- Lawan, Sylva: Legislation’ll boost Nigeria’s fortunes
The host communities (HOSTCOM) producing oil and gas in Nigeria, yesterday, rejected the 2.5 per cent equity shareholding provided in the Petroleum Industry Bill (PIB), being considered for passage by the National Assembly.
The host communities, which voiced its rejection of the 2.5 per cent provision at the opening session of a twoday public hearing by the Senate on the reviewed PIB, insisted that they would not accept anything less than 10 per cent equity shareholding in the law.
The public hearing was organised by the Senate Joint Committee on Petroleum (Downstream, Upstream and Gas Resources).
This was as the President of the Senate, Dr. Ahmad Lawan, and the Minister of State for Petroleum Resources, Timipre Sylva, expressed optimism that the passage of the bill would boost socio-economic fortunes of the host communities and Nigeria in general.
Presenting the position of HOSTCOM at the public hearing, the National President of the group, Benjamin Style Tams, said: “As it concerns the Host Communities of Nigeria Producing Oil and Gas in Chapter 3, the host communities stand on 10 per cent equity shareholding.
“After 60 years of marginalization and bearing the brunt of the negative impacts of exploration and exploitation, today, some states have started discovering and enjoying their natural resources. But the producing states and HOSTCOM are not envious of them therefore our position is sacrosanct.”
The host communities said that it would be economically very illogical to deprive the producing communities of the right to equity shareholding in both the establishment of NNPC Limited, the Commission, the Authority and the Boards. They warned that the attempt to take over complete control of all national assets by what they described as the “unpatriotic few” should stop.
The group further posited that the gas flare penalty funds captured in the proposed law should be given to the host communities because they are the ones directly suffering the consequences of gas flaring in their areas.
“In the case of the gas flare penalty funds, the host communities who are the direct recipient of the negative effects are the ones to receive the gas flare penalty,” he said.
Meanwhile, the Oil Producers Trade Section (OPTS), in its presentation at the hearing, observed that PIB did not address key challenges facing gas sector development in Nigeria.
Chairman of OPTS, Mr. Mike Sangster, who expressed the concerns of the body, said: “If the PIB is passed in its current form, it will not meet government’s objectives of making Nigeria the leading destination for oil and gas investment and the recent scarcity of investment – only $3 billion out of $70 billion in Africa – will continue.
“Nigeria faces ever increasing competition for investment and, despite having the largest reserves, only $3 billion out of the $70 billion committed in Africa for projects sanctioned between 2015 and 2019 were attributed to Nigeria, representing a meagre four per cent.”
According to him, “this lack of competitiveness is caused in part by the high cost of doing business in Nigeria, with overall project costs and operations costs being 69 per cent and 42 per cent higher than the global average respectively.
“A PIB, which safeguards existing projects and introduces competitive terms, is required to fully utilise the country’s resources for the benefit of all Nigerians,” Sangster stated.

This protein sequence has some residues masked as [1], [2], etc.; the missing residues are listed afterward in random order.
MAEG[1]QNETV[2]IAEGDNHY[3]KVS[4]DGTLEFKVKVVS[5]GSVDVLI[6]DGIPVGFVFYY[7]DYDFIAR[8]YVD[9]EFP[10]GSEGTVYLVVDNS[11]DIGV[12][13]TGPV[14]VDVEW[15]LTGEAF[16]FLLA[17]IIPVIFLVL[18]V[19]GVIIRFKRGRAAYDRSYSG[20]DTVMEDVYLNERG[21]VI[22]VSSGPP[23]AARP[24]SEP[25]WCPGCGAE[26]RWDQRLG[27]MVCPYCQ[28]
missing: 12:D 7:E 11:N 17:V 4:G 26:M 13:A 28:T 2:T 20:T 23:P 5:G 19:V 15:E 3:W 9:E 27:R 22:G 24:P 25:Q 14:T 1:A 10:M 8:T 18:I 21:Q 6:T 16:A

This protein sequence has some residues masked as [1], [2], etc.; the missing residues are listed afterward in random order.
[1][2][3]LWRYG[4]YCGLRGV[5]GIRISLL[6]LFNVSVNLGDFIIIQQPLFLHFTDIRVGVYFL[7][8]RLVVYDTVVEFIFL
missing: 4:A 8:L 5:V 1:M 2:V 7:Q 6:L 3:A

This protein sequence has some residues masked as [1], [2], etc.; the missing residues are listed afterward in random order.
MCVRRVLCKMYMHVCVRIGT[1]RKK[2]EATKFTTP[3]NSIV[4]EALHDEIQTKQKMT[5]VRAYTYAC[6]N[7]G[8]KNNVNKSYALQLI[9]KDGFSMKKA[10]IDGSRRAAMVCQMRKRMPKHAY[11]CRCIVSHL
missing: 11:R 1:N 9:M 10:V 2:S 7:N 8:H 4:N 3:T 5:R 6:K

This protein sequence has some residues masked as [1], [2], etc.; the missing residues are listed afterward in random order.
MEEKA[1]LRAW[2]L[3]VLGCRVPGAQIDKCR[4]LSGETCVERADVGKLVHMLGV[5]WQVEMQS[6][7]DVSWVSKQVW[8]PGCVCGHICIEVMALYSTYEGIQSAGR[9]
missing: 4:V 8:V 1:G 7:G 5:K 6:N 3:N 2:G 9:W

The PIB, he said, also made provision for commercialisation of the Nigerian National Petroleum Corporation (NNPC), to bring about improved business efficiency among other laudable initiatives.
Speaking at the event, President of Senate, Lawan, said that the National Assembly, in its consideration of the bill, would ensure that the bill, when passed into law, guaranteed improved revenue earnings for the country
. Lawan said: “Let me say this, we (National Assembly), will pass this bill not without ensuring that it is a bill that satisfies certain conditions. Nigeria is blessed with these resources; we want Nigeria to benefit optimally from them. In fact, we are in a hurry because we have lost so many years of benefits that we could have had.”
He, however, noted that the non-passage of the PIB had been a major drag on the industry over the years, significantly limiting its ability to attract both local and foreign capital at a time when many other countries are scrambling to exploit their oil and gas resources.
“The mere knowledge that the nation’s oil industry is still being governed by laws enacted more than 50 years ago is ludicrous and extremely disappointing.
As legislators, we will strive to deliver a Bill that will enhance the growth of our oil and gas industry, modernize our fiscal system and enhance competitiveness, while creating harmony for all stakeholders. This is a promise we have made and that we shall achieve.
“Nigeria must have an oil and gas industry that benefits its people. Equally, our oil and gas industry must be competitive. We must create a sustainable investment climate where business in the sector will flourish,” he said.
Meanwhile, Sylva, in his submission, said that the passage of the PIB would assist host communities in petroleum operation areas to achieve their aspirations.
While calling for expeditious passage of the bill, Sylva said that the host communities would benefit immensely, noting that the objectives of the bill included promotion of economic growth through increased oil and gas production.
Other objectives, according to the minister, were to stimulate economic growth through investment in midstream gas infrastructure and to institute a strong regulatory framework with increased emphasis on midstream development.
In his comments, the Group Managing Director of NNPC, Mele Kyari, noted that the passage of the bill would make the economy more competitive compared to where it was 20 years ago.